MM is a prolific and creative writer and thinker, an almost daily blog contributor to the Times of Israel, and previously, for decades, he was known to the Jerusalem Post readers as a frequent letter writer. He often makes his readers laugh, mad, or assume he's nuts—close to perfect blogging. He's proud that his analytical short comments are removed both from left-wing and right-wing news sites. * As a frontier thinker, he sees things many don't yet. He's half a prophet. Half. Let's not exaggerate. He doesn't believe that people observe and think in a vacuum. He, therefore, wanted a broad bio that readers interested can track a bit about what (lack of) backgrounds, experiences, and education contribute to his visions. * To find less-recent posts on subject XXX among his over 1600 archived ones, go to the right-top corner of a Times of Israel page, click on the search icon and search "zuiden, XXX". One can find a second, wilder blog, to which one may subscribe, here: https://mmvanzuiden.wordpress.com/. * Like most of his readers, he believes in being friendly, respectful, and loyal. Yet, if you think those are his absolute top priorities, you might end up disappointed. His first loyalty is to the truth. He will try to stay within the limits of democratic and Jewish law, but he won't lie to support opinions or people who don't deserve that. He admits that he sometimes exaggerates to make a point, which could have him come across as nasty, while in actuality, he's quite a lovely person to interact with. He holds - how Dutch - that a strong opinion doesn't imply intolerance of other views. * Sometimes he's misunderstood because his wide and diverse field of vision seldomly fits any specialist's box. But that's exactly what some love about him. He has written a lot about Psychology (including Sexuality and Abuse), Medicine (including physical immortality), Science (including basic statistics), Politics (Israel, the US, and the Netherlands, Activism), Oppression and Liberation (intersectionally, for young people, the elderly, non-Whites, women, workers, Jews, LGBTQIA+, foreigners and anyone else who's dehumanized or exploited), Integrity, Philosophy, Jews (Judaism, Zionism, Holocaust, and Jewish Liberation), the Climate Crisis, Ecology and Veganism, Affairs from the news, or the Torah Portion of the Week, or new insights that suddenly befell him. * His most influential teachers (chronologically) are his parents, Nico (natan) van Zuiden and Betty (beisye) Nieweg, Wim Kan, Mozart, Harvey Jackins, Marshal Rosenberg, Reb Shlomo Carlebach, and, lehavdil bein chayim lechayim, Rabbi Dr. Natan Lopes Cardozo, Rav Zev Leff, and Rav Meir Lubin. * One of his rabbis calls him Mr. Innovation [Ish haChidushim]. Yet, his originalities seem to root deeply in traditional Judaism, though they may grow in unexpected directions. In fact, he claims he's modernizing nothing. Rather, mainly basing himself on the basic Hebrew Torah text, he tries to rediscover classical Jewish thought almost lost in thousands of years of stifling Gentile domination and Jewish assimilation. (He pleads for a close reading of the Torah instead of going by rough assumptions of what it would probably mean and before fleeing to Commentaries.) This, in all aspects of life, but prominently in the areas of Free Will, Activism, Homosexuality for men, and Redemption. * He hopes that his words will inspire and inform, and disturb the comfortable and comfort the disturbed. He aims to bring a fresh perspective rather than harp on the obvious and familiar. He loves to write encyclopedic overviews. He doesn't expect his readers to agree. Rather, original minds should be disputed. In short, his main political positions are among others: anti-Trumpism, anti-elitism, anti-bigotry and supremacy, for Zionism, Intersectionality, and non-violence, anti those who abuse democratic liberties, anti the fake ME peace process, for original-Orthodoxy, pro-Science, pro-Free Will, anti-blaming-the-victim, and for down-to-earth, classical optimism, and happiness. * He is a fetal survivor of the pharmaceutical industry (https://diethylstilbestrol.co.uk/studies/des-and-psychological-health/), born in 1953 to parents who were Dutch-Jewish Holocaust survivors who met in the largest concentration camp in the Netherlands, Westerbork. He grew up a humble listener. It took him decades to become a speaker too. Bullies and con artists almost instantaneously envy and hate him. * He holds a BA in medicine (University of Amsterdam) – is half a doctor. He practices Re-evaluation Co-counseling since 1977, is not an official teacher anymore, and became a friendly, empowering therapist. He became a social activist, became religious, made Aliyah, and raised three wonderful kids non-violently. For a couple of years, he was active in hasbara to the Dutch-speaking public. He wrote an unpublished tome about Jewish Free Will. He's being a strict vegan since 2008. He's an Orthodox Jew but not a rabbi. He lives with his library in Jerusalem. Feel free to contact him. * His writing has been made possible by a (second-generation) Holocaust survivors' allowance from the Netherlands. It has been his dream since he was 38 to try to make a difference by teaching through writing. He had three times 9-out-of-10 for Dutch at his high school finals but is spending his days communicating in English and Hebrew - how ironic. G-d must have a fine sense of humor. In case you wonder - yes, he is a bit dyslectic. If you're a native English speaker and wonder why you should read from people whose English is only their second language, consider the advantage of having an original peek outside of your cultural bubble.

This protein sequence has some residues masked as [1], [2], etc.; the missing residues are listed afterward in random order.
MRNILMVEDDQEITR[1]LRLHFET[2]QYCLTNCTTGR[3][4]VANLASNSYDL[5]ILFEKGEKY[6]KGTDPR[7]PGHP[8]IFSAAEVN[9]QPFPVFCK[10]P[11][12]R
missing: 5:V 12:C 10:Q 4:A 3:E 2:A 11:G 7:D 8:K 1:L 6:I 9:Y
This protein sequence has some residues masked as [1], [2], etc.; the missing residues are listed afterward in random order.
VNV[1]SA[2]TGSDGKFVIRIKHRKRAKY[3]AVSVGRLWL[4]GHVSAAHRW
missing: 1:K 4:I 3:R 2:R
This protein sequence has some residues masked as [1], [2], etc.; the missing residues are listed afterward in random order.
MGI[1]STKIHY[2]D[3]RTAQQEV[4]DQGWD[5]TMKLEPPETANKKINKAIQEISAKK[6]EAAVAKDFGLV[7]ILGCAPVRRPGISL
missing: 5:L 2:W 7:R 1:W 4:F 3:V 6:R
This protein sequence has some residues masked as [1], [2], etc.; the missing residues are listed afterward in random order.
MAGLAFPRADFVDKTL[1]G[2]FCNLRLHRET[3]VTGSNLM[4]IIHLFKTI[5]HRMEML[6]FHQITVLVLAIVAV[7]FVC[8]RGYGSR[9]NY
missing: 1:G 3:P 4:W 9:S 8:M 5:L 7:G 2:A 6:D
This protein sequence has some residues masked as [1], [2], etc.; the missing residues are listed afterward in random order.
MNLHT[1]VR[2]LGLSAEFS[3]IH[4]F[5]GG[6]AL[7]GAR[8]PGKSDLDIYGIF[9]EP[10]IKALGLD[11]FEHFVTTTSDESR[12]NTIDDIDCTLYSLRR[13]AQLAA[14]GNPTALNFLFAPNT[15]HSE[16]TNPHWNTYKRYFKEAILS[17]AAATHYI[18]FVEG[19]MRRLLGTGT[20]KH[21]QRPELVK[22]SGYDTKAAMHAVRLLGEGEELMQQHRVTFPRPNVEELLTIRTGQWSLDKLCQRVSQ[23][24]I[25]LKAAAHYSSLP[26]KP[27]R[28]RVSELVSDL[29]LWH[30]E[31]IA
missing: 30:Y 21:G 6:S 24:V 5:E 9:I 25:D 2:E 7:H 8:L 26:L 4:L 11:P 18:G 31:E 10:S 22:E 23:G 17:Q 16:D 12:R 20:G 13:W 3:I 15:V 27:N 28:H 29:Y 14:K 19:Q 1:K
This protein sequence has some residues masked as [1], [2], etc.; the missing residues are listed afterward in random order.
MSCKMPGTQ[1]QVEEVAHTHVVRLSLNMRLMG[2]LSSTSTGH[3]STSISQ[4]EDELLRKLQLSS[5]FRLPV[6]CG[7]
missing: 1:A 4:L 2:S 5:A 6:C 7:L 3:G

Related Topics
Related Posts